We've already learned how single-variable calculus — specifically, calculating the slope of a curve at a point, $x_o$ in its domain — can help us to quickly approximate the value of the function in the neighborhood of $x_o$. The graph shows such a scenario.
The key is to calculate the slope of the function at a point $x_o$. Then in the neighborhood (like inside of the blue-dashed circle) of that point, our linear approximation of the value of our function at some new point, $x$, is $f(x_o)$ plus that slope multiplied by the distance from $x$ to $x_o$.
$$f(x) \approx f(x_o) + f'(x_o)(x - x_o)$$
Any curved function $f(x)$, when viewed closely enough, is approximately linear, so this approximation works better the closer $x$ is to $x_o$.
In this section we'll generalize this concept to finding the equation of a plane tangent to 3D function $f(x,y)$. The ideas are similar, and they involve partial derivatives — rates of change of 3D functions in the $x$- and $y$-dimensions.
As a first example, let's look at the equation of a plane tangent to a sphere. Let's take an easy sphere, the sphere of radius 3 centered at the origin:
$$x^2 + y^2 + z^2 = 9$$
and find an equation of the plane tangent to it at $(1, 2, 2)$. You can confirm for yourself that $(1, 2, 2)$ is on the sphere.
Now the radius vector of any sphere is normal to the sphere where it intersects it*, so our vector $\vec N = (1, 2, 2)$ is a normal vector at point $(1, 2, 2)$ on the surface of the sphere. In the diagram, we've drawn that vector twice, once inside the sphere and once outside of it, just to provide some perspective.
Now the equation of a plane is
$$a(x - x_o) + b(y - y_o) + c(z - z_o) = 0,$$
where $(a, b, c)$ is the normal vector, and in this case, $(x_o, y_o, z_o) = (1, 2, 2)$. So our plane equation is
$$ \begin{align} 1(x - 1) + 2(y - 2) + 2(z - 2) &= 0 \\[5pt] x - 1 + 2y - 4 + 2z -4 &= 0 \\[5pt] x + 2y + 2z &= 9 \end{align}$$
Now we won't always have such a neat situation — where we know the normal vector going in — so we'll develop a more generally useful method next.
* This is the analog from that rule you learned in plane geometry: The tangent to a circle is perpendicular to the radius that meets the point of tangency.
In order to find an equation of a plane tangent to a function $f(x,y)$, we need
The equation of our plane must obey the dot product $\vec n \cdot \vec{P_o P} = 0$, where $\vec{P_oP}$ is a vector in the plane. The coordinates of $P_o$ and $P$, respectively, are $(x_o, y_o, z_o)$ and $(x,y,z)$. The equation of our plane has the form
$$a(x - x_o) + b(y - y_o) + c(z - z_o) = 0,$$
where $\vec n = (a, b, c)$. Because there are an infinite number of equations for a plane, we can let $c$ be any nonzero number. Let's use $c = -1$, which will turn out to be a convenient choice. Then our equation changes to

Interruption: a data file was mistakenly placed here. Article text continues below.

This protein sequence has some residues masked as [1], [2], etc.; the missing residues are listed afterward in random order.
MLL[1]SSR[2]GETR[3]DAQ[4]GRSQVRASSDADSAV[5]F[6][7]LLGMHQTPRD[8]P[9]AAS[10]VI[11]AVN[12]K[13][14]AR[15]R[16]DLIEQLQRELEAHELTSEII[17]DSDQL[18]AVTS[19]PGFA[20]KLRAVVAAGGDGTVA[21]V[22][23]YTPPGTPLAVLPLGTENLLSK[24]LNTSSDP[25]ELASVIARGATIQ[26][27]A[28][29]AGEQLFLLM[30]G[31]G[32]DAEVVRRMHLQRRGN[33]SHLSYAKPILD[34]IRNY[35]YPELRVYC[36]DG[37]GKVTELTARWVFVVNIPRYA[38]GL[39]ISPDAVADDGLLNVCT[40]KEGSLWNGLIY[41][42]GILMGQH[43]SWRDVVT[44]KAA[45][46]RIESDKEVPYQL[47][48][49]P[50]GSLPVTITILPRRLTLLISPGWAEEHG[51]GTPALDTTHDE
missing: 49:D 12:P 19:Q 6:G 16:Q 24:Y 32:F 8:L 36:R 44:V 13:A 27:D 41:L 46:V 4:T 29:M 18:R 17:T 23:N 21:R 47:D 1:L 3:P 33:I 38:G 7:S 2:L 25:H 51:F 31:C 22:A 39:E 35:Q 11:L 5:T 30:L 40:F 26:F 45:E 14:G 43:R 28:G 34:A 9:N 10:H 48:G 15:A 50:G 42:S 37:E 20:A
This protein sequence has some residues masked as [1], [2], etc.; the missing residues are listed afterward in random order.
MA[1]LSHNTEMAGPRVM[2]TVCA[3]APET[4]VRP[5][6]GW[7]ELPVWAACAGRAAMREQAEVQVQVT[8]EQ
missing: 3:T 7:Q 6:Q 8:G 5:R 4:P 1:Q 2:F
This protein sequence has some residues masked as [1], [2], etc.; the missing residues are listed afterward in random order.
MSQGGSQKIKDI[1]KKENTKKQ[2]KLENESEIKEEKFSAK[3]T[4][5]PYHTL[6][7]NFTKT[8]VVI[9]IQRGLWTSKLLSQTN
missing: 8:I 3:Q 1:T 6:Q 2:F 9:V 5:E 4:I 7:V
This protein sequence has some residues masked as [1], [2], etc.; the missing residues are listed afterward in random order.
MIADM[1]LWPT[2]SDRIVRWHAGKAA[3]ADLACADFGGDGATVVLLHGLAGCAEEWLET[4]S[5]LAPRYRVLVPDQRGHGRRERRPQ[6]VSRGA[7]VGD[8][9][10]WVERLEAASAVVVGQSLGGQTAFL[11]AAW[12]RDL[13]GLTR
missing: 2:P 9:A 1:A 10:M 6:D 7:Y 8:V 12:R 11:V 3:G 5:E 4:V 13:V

$$a(x - x_o) + b(y - y_o) + z_o = z$$
Notice that this is a linear function for $L(x,y)$ — linear in variables $x$ and $y$. Then if we let $y = y_o$, we have
$$a(x - x_o) + z_o = z,$$
which is the equation of a parallel to the $xz$ plane with slope $a$. Its linear approximation requires the derivative of the function in that plane ($y$ constant): $a = \frac{\partial f}{\partial x}(x_o, y_o)$. Likewise, if we let $x = x_o$, then we have
$$b(y - y_o) + z_o = z,$$
an equation of a line in the $yz$ plane for which $b = \frac{\partial f}{\partial y}(x_o,y_o)$. Susstituting these expressions for $a$ and $b$, we get
$$f_x (x_o,y_o) (x - x_o) + f_y (x_o,y_o)(y - y_o) + z_o = z,$$
an easy way to find a plane tangent to $f(x,y)$ at $(x_o, y_o, z_o)$.
The equation of a plane tangent to $f(x,y)$ at $(x_o, y_o)$ is
$$z = \frac{\partial f}{\partial x} (x - x_o) + \frac{\partial f}{\partial y} (y - y_o) + z_o$$
or
$$z = f_x (x - x_o) + f_y (y - y_o) + z_o$$
Find the equation of the plane tangent to the function $f(x,y) = -x^1 - y^2$ at the point $(x,y) = (1, 1)$.
The partial derivatives are
$$ \begin{align} f_x = -2x \; \rightarrow \; f_x(1,1) &= -2 \\[5pt] f_y = -2y \; \rightarrow \; f_y(1,1) &= -2 \end{align}$$
So our plane equation is
$$ \begin{align} z &= -2(x-1) - 2(y-1) -2 \\[5pt] &= -2x + 2 -2y + 2 -2 \\[5pt] &= -2x - 2y - 2 \end{align}$$
or $ \phantom{000}2x + 2y + z = 2$.
We can read the normal vector straight from this equation, $\vec n = (2, 2, 1)$. Here are 3D plots of our function and its tangent plane, one from the side so you can see the point of tangency (
Find the equation of the plane tangent to $f(x,y) = x^3 + xy^2 - y + 4$ at $(x,y) = (1,2)$.
The partial derivatives are
$$ \begin{align} f_x = 3x^2 + y^2 \; \rightarrow \; f_x(1,2) &= 3+4=7 \\[5pt] f_y = 2xy - 1 \; \rightarrow \; f_y(1,2) &= 4-1 = 3 \end{align}$$
So our plane equation is
$$ \begin{align} z &= 7(x-1) + 3(y-2) + 7 \\[5pt] &= 7x - 7 + 3y - 6 + 7 \\[5pt] &= 7x + 3y - 6 \end{align}$$
or $ \phantom{000}7x + 3y - z = -6$.